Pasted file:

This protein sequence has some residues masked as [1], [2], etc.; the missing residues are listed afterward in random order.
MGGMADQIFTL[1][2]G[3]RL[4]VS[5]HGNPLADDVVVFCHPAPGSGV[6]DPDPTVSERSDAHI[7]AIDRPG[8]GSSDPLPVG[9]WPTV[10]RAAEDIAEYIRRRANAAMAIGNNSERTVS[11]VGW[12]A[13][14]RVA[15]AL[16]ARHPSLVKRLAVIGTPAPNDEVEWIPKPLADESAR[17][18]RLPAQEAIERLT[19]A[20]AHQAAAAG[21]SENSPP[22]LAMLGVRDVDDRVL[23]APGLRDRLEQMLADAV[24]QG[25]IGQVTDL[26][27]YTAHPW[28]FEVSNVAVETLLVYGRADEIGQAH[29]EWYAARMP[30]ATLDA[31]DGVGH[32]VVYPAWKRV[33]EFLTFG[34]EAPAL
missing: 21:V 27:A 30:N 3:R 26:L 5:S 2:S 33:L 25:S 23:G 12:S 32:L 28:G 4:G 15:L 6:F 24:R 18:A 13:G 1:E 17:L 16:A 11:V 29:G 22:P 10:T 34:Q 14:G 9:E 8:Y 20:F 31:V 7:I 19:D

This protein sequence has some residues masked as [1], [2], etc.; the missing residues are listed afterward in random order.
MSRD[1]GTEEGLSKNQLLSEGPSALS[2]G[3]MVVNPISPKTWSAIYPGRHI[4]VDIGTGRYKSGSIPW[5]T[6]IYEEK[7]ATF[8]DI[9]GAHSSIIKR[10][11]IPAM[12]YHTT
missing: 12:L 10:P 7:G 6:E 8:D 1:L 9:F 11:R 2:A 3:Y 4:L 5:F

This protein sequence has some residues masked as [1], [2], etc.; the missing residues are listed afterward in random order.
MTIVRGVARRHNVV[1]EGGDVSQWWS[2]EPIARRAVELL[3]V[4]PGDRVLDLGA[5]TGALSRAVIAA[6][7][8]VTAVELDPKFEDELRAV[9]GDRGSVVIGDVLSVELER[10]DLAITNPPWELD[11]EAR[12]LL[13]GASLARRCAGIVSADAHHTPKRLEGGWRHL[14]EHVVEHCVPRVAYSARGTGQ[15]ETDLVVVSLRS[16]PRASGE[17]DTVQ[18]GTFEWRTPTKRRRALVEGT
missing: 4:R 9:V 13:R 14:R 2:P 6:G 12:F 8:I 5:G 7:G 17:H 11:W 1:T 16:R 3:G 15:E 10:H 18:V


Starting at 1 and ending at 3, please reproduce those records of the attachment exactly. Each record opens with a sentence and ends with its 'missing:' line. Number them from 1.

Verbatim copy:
This protein sequence has some residues masked as [1], [2], etc.; the missing residues are listed afterward in random order.
MGGMADQIFTL[1][2]G[3]RL[4]VS[5]HGNPLADDVVVFCHPAPGSGV[6]DPDPTVSERSDAHI[7]AIDRPG[8]GSSDPLPVG[9]WPTV[10]RAAEDIAEYIRRRANAAMAIGNNSERTVS[11]VGW[12]A[13][14]RVA[15]AL[16]ARHPSLVKRLAVIGTPAPNDEVEWIPKPLADESAR[17][18]RLPAQEAIERLT[19]A[20]AHQAAAAG[21]SENSPP[22]LAMLGVRDVDDRVL[23]APGLRDRLEQMLADAV[24]QG[25]IGQVTDL[26][27]YTAHPW[28]FEVSNVAVETLLVYGRADEIGQAH[29]EWYAARMP[30]ATLDA[31]DGVGH[32]VVYPAWKRV[33]EFLTFG[34]EAPAL
missing: 21:V 27:A 30:N 3:R 26:L 5:S 2:S 33:L 25:S 23:G 12:S 32:L 28:G 4:G 15:L 6:F 24:R 18:A 13:G 1:E 17:L 16:A 11:V 29:G 22:P 10:T 34:Q 14:G 9:E 8:Y 20:F 31:V 7:I 19:D

This protein sequence has some residues masked as [1], [2], etc.; the missing residues are listed afterward in random order.
MSRD[1]GTEEGLSKNQLLSEGPSALS[2]G[3]MVVNPISPKTWSAIYPGRHI[4]VDIGTGRYKSGSIPW[5]T[6]IYEEK[7]ATF[8]DI[9]GAHSSIIKR[10][11]IPAM[12]YHTT
missing: 12:L 10:P 7:G 6:E 8:D 1:L 9:F 11:R 2:A 3:Y 4:L 5:F

This protein sequence has some residues masked as [1], [2], etc.; the missing residues are listed afterward in random order.
MTIVRGVARRHNVV[1]EGGDVSQWWS[2]EPIARRAVELL[3]V[4]PGDRVLDLGA[5]TGALSRAVIAA[6][7][8]VTAVELDPKFEDELRAV[9]GDRGSVVIGDVLSVELER[10]DLAITNPPWELD[11]EAR[12]LL[13]GASLARRCAGIVSADAHHTPKRLEGGWRHL[14]EHVVEHCVPRVAYSARGTGQ[15]ETDLVVVSLRS[16]PRASGE[17]DTVQ[18]GTFEWRTPTKRRRALVEGT
missing: 4:R 9:V 13:R 14:R 2:P 6:G 12:F 8:I 5:G 7:G 17:H 11:W 1:T 16:R 3:G 15:E 10:H 18:V